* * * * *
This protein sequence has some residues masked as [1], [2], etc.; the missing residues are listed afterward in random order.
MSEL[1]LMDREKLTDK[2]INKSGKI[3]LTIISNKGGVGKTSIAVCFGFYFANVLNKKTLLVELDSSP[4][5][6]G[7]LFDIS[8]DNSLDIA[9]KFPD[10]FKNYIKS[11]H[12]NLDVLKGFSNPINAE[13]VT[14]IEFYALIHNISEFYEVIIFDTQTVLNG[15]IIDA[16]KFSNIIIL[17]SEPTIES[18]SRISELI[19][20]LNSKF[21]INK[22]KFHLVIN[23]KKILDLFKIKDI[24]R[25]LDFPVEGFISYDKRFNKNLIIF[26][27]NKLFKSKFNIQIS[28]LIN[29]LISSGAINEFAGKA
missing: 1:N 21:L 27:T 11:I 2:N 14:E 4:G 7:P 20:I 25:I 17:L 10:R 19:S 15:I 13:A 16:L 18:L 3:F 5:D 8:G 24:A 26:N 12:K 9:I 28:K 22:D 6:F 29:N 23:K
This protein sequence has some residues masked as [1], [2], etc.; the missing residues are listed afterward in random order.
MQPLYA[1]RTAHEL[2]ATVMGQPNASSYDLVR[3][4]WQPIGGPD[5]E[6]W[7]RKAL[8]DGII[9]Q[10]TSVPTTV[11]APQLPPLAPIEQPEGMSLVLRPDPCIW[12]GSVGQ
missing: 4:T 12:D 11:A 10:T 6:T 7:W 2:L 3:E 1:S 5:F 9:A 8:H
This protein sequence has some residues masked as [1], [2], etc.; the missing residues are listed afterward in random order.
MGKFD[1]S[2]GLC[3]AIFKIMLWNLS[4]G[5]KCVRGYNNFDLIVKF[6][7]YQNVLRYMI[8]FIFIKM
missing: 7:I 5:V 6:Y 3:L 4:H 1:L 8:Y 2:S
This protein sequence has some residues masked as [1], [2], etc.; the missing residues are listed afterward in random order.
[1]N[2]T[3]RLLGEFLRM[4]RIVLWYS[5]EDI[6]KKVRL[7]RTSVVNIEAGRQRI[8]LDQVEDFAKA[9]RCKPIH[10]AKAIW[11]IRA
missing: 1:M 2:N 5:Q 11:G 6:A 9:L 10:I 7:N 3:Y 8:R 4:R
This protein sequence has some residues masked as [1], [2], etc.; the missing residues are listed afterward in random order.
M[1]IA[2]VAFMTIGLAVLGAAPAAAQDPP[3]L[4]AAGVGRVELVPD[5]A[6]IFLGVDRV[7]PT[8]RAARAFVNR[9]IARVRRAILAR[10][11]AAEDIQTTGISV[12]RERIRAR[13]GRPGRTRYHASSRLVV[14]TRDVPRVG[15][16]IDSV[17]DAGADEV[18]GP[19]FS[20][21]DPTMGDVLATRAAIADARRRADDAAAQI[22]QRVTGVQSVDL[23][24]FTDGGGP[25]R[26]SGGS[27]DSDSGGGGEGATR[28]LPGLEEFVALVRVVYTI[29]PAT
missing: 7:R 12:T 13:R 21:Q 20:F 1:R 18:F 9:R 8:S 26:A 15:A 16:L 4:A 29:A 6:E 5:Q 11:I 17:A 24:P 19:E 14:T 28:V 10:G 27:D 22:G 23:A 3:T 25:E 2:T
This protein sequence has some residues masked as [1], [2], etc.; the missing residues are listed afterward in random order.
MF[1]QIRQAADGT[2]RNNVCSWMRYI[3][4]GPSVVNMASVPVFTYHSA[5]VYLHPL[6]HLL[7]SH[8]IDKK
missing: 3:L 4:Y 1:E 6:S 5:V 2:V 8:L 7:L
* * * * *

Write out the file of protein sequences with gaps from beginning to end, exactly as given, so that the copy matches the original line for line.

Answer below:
This protein sequence has some residues masked as [1], [2], etc.; the missing residues are listed afterward in random order.
MSEL[1]LMDREKLTDK[2]INKSGKI[3]LTIISNKGGVGKTSIAVCFGFYFANVLNKKTLLVELDSSP[4][5][6]G[7]LFDIS[8]DNSLDIA[9]KFPD[10]FKNYIKS[11]H[12]NLDVLKGFSNPINAE[13]VT[14]IEFYALIHNISEFYEVIIFDTQTVLNG[15]IIDA[16]KFSNIIIL[17]SEPTIES[18]SRISELI[19][20]LNSKF[21]INK[22]KFHLVIN[23]KKILDLFKIKDI[24]R[25]LDFPVEGFISYDKRFNKNLIIF[26][27]NKLFKSKFNIQIS[28]LIN[29]LISSGAINEFAGKA
missing: 1:N 21:L 27:T 11:I 2:N 14:E 4:G 7:P 20:I 25:I 17:L 10:R 19:S 15:I 13:A 16:L 18:L 3:F 5:D 8:G 24:A 26:N 12:K 9:I 28:K 22:D 6:F 29:N 23:K
This protein sequence has some residues masked as [1], [2], etc.; the missing residues are listed afterward in random order.
MQPLYA[1]RTAHEL[2]ATVMGQPNASSYDLVR[3][4]WQPIGGPD[5]E[6]W[7]RKAL[8]DGII[9]Q[10]TSVPTTV[11]APQLPPLAPIEQPEGMSLVLRPDPCIW[12]GSVGQ
missing: 4:T 12:D 11:A 10:T 6:T 7:W 2:L 3:E 1:S 5:F 9:A 8:H
This protein sequence has some residues masked as [1], [2], etc.; the missing residues are listed afterward in random order.
MGKFD[1]S[2]GLC[3]AIFKIMLWNLS[4]G[5]KCVRGYNNFDLIVKF[6][7]YQNVLRYMI[8]FIFIKM
missing: 7:I 5:V 6:Y 3:L 4:H 1:L 8:Y 2:S
This protein sequence has some residues masked as [1], [2], etc.; the missing residues are listed afterward in random order.
[1]N[2]T[3]RLLGEFLRM[4]RIVLWYS[5]EDI[6]KKVRL[7]RTSVVNIEAGRQRI[8]LDQVEDFAKA[9]RCKPIH[10]AKAIW[11]IRA
missing: 1:M 2:N 5:Q 11:G 6:A 9:L 10:I 7:N 3:Y 8:R 4:R
This protein sequence has some residues masked as [1], [2], etc.; the missing residues are listed afterward in random order.
M[1]IA[2]VAFMTIGLAVLGAAPAAAQDPP[3]L[4]AAGVGRVELVPD[5]A[6]IFLGVDRV[7]PT[8]RAARAFVNR[9]IARVRRAILAR[10][11]AAEDIQTTGISV[12]RERIRAR[13]GRPGRTRYHASSRLVV[14]TRDVPRVG[15][16]IDSV[17]DAGADEV[18]GP[19]FS[20][21]DPTMGDVLATRAAIADARRRADDAAAQI[22]QRVTGVQSVDL[23][24]FTDGGGP[25]R[26]SGGS[27]DSDSGGGGEGATR[28]LPGLEEFVALVRVVYTI[29]PAT
missing: 7:R 12:T 13:R 21:Q 20:F 1:R 18:F 9:R 8:S 26:A 15:A 16:L 4:A 29:A 6:E 5:Q 11:I 17:A 24:P 19:E 14:T 28:V 10:G 27:D 22:G 23:A 3:T 25:E 2:T
This protein sequence has some residues masked as [1], [2], etc.; the missing residues are listed afterward in random order.
MF[1]QIRQAADGT[2]RNNVCSWMRYI[3][4]GPSVVNMASVPVFTYHSA[5]VYLHPL[6]HLL[7]SH[8]IDKK
missing: 3:L 4:Y 1:E 6:S 5:V 2:V 8:L 7:L